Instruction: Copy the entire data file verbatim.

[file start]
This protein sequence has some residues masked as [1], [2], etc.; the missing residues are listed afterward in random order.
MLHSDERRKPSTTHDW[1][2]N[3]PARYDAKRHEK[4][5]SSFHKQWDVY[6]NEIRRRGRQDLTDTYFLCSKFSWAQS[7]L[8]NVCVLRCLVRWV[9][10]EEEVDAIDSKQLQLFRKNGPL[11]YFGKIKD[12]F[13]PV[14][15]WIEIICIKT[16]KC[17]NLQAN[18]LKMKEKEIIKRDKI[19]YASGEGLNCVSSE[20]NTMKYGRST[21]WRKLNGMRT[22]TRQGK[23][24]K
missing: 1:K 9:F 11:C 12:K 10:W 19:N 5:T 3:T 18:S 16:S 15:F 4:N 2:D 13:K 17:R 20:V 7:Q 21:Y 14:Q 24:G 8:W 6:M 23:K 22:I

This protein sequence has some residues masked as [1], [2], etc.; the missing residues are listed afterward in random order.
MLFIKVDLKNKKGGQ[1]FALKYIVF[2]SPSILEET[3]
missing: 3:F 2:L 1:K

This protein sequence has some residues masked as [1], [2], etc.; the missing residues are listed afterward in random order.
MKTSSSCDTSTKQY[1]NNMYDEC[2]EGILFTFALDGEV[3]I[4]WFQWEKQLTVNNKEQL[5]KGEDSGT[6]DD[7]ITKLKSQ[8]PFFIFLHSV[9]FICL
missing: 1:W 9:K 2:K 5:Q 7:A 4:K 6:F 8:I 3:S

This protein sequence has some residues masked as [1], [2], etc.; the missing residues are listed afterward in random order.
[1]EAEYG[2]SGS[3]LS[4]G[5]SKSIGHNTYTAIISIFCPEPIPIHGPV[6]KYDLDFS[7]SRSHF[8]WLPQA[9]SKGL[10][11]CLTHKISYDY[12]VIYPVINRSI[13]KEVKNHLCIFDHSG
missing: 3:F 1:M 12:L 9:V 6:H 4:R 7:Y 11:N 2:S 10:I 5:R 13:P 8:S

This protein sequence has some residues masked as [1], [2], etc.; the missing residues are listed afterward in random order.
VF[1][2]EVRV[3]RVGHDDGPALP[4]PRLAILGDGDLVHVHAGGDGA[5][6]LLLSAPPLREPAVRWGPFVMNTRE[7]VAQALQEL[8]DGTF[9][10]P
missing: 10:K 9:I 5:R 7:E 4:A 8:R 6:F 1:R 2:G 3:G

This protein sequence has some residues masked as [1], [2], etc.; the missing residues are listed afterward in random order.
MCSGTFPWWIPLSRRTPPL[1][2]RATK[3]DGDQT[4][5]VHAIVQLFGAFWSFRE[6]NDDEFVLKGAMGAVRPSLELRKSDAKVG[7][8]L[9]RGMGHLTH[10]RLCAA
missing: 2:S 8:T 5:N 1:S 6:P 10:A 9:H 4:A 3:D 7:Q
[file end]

This protein sequence has some residues masked as [1], [2], etc.; the missing residues are listed afterward in random order.
MLHSDERRKPSTTHDW[1][2]N[3]PARYDAKRHEK[4][5]SSFHKQWDVY[6]NEIRRRGRQDLTDTYFLCSKFSWAQS[7]L[8]NVCVLRCLVRWV[9][10]EEEVDAIDSKQLQLFRKNGPL[11]YFGKIKD[12]F[13]PV[14][15]WIEIICIKT[16]KC[17]NLQAN[18]LKMKEKEIIKRDKI[19]YASGEGLNCVSSE[20]NTMKYGRST[21]WRKLNGMRT[22]TRQGK[23][24]K
missing: 1:K 9:F 11:C 12:K 10:W 19:N 5:T 3:T 18:S 16:S 15:F 4:N 2:D 13:K 17:R 20:V 7:Q 21:Y 14:Q 24:G 8:W 6:M 23:K 22:I

This protein sequence has some residues masked as [1], [2], etc.; the missing residues are listed afterward in random order.
MLFIKVDLKNKKGGQ[1]FALKYIVF[2]SPSILEET[3]
missing: 3:F 2:L 1:K

This protein sequence has some residues masked as [1], [2], etc.; the missing residues are listed afterward in random order.
MKTSSSCDTSTKQY[1]NNMYDEC[2]EGILFTFALDGEV[3]I[4]WFQWEKQLTVNNKEQL[5]KGEDSGT[6]DD[7]ITKLKSQ[8]PFFIFLHSV[9]FICL
missing: 1:W 9:K 2:K 5:Q 7:A 4:K 6:F 8:I 3:S

This protein sequence has some residues masked as [1], [2], etc.; the missing residues are listed afterward in random order.
[1]EAEYG[2]SGS[3]LS[4]G[5]SKSIGHNTYTAIISIFCPEPIPIHGPV[6]KYDLDFS[7]SRSHF[8]WLPQA[9]SKGL[10][11]CLTHKISYDY[12]VIYPVINRSI[13]KEVKNHLCIFDHSG
missing: 3:F 1:M 12:L 9:V 6:H 4:R 7:Y 11:N 2:S 10:I 5:R 13:P 8:S

This protein sequence has some residues masked as [1], [2], etc.; the missing residues are listed afterward in random order.
VF[1][2]EVRV[3]RVGHDDGPALP[4]PRLAILGDGDLVHVHAGGDGA[5][6]LLLSAPPLREPAVRWGPFVMNTRE[7]VAQALQEL[8]DGTF[9][10]P
missing: 10:K 9:I 5:R 7:E 4:A 8:R 6:F 1:R 2:G 3:G

This protein sequence has some residues masked as [1], [2], etc.; the missing residues are listed afterward in random order.
MCSGTFPWWIPLSRRTPPL[1][2]RATK[3]DGDQT[4][5]VHAIVQLFGAFWSFRE[6]NDDEFVLKGAMGAVRPSLELRKSDAKVG[7][8]L[9]RGMGHLTH[10]RLCAA
missing: 2:S 8:T 5:N 1:S 6:P 10:A 9:H 4:A 3:D 7:Q